“I heard the call on the police radio. Strenlich told me what’s going on, and I though Peter and Caine might need some help,” Kermit said, looking at Caine steadily. “Would it be all right if I give Peter some backup?”
The Captain frowned. Kermit wasn’t looking at her but at Caine. The injured man smiled slightly at the computer whiz, and nodded.
“Uh, sure. I think that’s a good . . . idea.” She looked at her watch again. “Report back to me later, Detectives. Thank you, Mr. Caine.” She rushed out, wondering how she’d get across town in twenty minutes.
“Okay, Dad, rest here for a few minutes, and we’ll take you home.”
“I will rest at home,” Caine objected, trying to struggle to a seated position.
“Dr. Sabourin wants you to rest here,” Peter protested.
“I will rest at home,” Peter’s father said in a tone of voice the detective knew better than to disobey, even with the Shaolin in a weakened condition. It was what Peter had always called Caine’s “Master’s Voice,” the one he had used in the temple when he would stand for no disobedience from anyone, whether it be monk, disciple, student, or son.
Kermit shrugged, and the two detectives supported the priest out to Peter’s car, settling him in the front seat.
“I’ll follow in my car, just to make sure we don’t have anyone with us,” Kermit told Peter.
“See you,” Peter replied, watching his father out of the corner of his eye.
Caine rested his head against the back of the seat; he held his injured shoulder protectively. “I will be all right,” he maintained, but the weakness in his voice belied his statement.
It was another long, slow climb to Caine’s apartment, but this time Peter walked with his father, supporting his back while the Shaolin leaned his uninjured arm on his son’s shoulder. At last, they reached the top floor, and Peter settled the injured man on his platform. By the time the detective made some more of the herbal tea, his father was already asleep. Peter shook his head, and grinned crookedly at the sleeping man, then quietly put the tea back in the kitchen and went out on the terrace.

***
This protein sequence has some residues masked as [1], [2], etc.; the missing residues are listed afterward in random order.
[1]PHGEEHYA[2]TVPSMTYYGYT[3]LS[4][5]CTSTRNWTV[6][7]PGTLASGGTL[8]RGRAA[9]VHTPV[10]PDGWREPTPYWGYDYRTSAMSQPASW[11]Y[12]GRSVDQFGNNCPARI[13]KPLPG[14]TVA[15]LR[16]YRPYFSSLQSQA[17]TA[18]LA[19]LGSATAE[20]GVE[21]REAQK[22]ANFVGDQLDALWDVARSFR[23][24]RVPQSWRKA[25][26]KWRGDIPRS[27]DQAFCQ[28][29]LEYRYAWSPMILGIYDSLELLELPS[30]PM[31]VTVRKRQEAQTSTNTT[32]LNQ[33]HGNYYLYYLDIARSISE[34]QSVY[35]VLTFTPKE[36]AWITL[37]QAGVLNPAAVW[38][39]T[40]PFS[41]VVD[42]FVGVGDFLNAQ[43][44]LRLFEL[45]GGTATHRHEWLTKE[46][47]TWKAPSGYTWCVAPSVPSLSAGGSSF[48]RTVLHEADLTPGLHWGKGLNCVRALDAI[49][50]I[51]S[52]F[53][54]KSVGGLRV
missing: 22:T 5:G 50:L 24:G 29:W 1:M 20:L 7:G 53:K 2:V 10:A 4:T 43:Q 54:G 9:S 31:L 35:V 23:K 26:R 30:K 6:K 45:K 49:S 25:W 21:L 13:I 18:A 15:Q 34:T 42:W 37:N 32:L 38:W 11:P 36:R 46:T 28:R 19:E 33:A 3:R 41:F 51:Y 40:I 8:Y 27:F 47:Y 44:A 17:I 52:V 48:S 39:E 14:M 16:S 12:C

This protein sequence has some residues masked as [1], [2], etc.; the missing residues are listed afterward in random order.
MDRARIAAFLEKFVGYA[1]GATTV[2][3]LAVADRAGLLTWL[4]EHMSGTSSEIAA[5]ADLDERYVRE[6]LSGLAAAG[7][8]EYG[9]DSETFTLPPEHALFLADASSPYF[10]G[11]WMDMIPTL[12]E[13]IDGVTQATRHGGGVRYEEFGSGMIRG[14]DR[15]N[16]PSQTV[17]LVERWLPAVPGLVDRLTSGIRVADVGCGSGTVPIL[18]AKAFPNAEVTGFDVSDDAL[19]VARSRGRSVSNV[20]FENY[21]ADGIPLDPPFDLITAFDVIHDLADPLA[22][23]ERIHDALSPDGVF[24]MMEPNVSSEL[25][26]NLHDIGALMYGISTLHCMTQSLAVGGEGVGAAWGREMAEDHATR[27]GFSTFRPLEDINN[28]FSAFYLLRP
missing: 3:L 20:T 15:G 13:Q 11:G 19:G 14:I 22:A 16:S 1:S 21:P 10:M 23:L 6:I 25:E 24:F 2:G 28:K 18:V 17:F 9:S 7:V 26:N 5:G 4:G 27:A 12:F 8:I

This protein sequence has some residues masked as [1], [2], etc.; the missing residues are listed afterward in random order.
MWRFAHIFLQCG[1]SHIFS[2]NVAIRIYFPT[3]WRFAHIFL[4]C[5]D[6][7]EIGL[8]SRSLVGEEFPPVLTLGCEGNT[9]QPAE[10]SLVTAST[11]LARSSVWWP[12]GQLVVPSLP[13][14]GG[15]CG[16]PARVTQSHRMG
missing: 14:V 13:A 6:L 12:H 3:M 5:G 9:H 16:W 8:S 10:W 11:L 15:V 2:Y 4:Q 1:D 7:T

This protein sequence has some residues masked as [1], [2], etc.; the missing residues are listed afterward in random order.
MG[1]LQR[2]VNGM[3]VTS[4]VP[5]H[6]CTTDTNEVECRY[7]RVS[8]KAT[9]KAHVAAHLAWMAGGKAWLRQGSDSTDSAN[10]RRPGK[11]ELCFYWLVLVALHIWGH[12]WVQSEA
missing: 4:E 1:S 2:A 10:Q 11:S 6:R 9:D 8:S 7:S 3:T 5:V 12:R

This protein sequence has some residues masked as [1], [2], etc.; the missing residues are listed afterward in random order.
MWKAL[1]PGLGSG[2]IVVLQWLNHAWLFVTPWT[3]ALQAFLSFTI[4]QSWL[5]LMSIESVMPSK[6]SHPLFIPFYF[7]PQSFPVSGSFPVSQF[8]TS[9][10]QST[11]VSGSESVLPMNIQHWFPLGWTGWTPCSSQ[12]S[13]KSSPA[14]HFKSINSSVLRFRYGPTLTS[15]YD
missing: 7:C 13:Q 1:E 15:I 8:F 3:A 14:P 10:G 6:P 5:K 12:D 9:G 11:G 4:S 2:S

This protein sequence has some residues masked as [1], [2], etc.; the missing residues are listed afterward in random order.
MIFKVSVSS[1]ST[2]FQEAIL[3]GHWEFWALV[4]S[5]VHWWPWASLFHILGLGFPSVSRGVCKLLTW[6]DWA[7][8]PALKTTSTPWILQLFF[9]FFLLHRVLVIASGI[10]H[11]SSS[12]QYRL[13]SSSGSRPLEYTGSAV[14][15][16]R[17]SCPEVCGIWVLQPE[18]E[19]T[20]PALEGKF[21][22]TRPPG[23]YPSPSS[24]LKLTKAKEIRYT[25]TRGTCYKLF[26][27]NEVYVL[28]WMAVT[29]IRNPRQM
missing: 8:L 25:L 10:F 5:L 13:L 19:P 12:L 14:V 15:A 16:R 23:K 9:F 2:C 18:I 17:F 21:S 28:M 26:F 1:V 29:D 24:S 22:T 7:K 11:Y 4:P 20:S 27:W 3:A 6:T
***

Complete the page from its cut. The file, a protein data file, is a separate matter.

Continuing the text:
“Where’s your Dad?” Kermit asked softly, coming across the terrace to where Peter was sitting, trailing his hand in the water of the fishpond Caine had made.
“Asleep,” Peter answered, staring into the water morosely.
“He’ll be okay, Peter,” the senior detective said softly.
“Maybe,” the younger man replied. “And maybe, not.”
“Come on Peter, he’s not hurt that bad.”
The young detective frowned. “It could be a lot worse, I know that. But, he should be able to heal himself, and he’s not doing it.”
“Maybe it’s the concussion,” Kermit guessed. “Maybe he’s confused, and can’t get himself together to heal.”
“How do you know?”
“Just a guess. I talked to Karen. She told me how disoriented he was last night.” Kermit sat down on the wall that surrounded the terrace, watching the wheels turn in the younger detectives mind.
“I guess I should talk to him,” Peter sighed.
“Let it go, for now, Peter. Just give him time. He’s hurt, and his best friend is in the hospital, and he blames himself because he didn’t prevent it. And, now he has to put you at risk because he can’t take care of himself.” Kermit grinned slightly. “He’s not having a good time, Kid.” Peter stared at Kermit for a long moment. “You and the Captain must have had quite a conversation.”
The two friends sat in silence, until Kermit decided to go to the precinct to see if there was any more information on the shooter’s identification. After the senior detective left, Peter sat on the terrace for awhile, then wandered around his father’s apartment, checking on the sleeping priest every few minutes.
The younger Caine went to the platform and smiled down at his father. “Are you feeling better, Dad?”
“You are concerned about something. What troubles you, Son?” Caine’s voice was not as strong as usual, but he did sound better, and he seemed to be more rested.
Peter couldn’t help grinning, although he noted that Kwai Chang had avoided his question. Deciding not to pursue it for the moment, the detective said seriously, “You aren’t healing yourself, Pop. You haven’t meditated since you were shot. I think its because you don’t trust me.”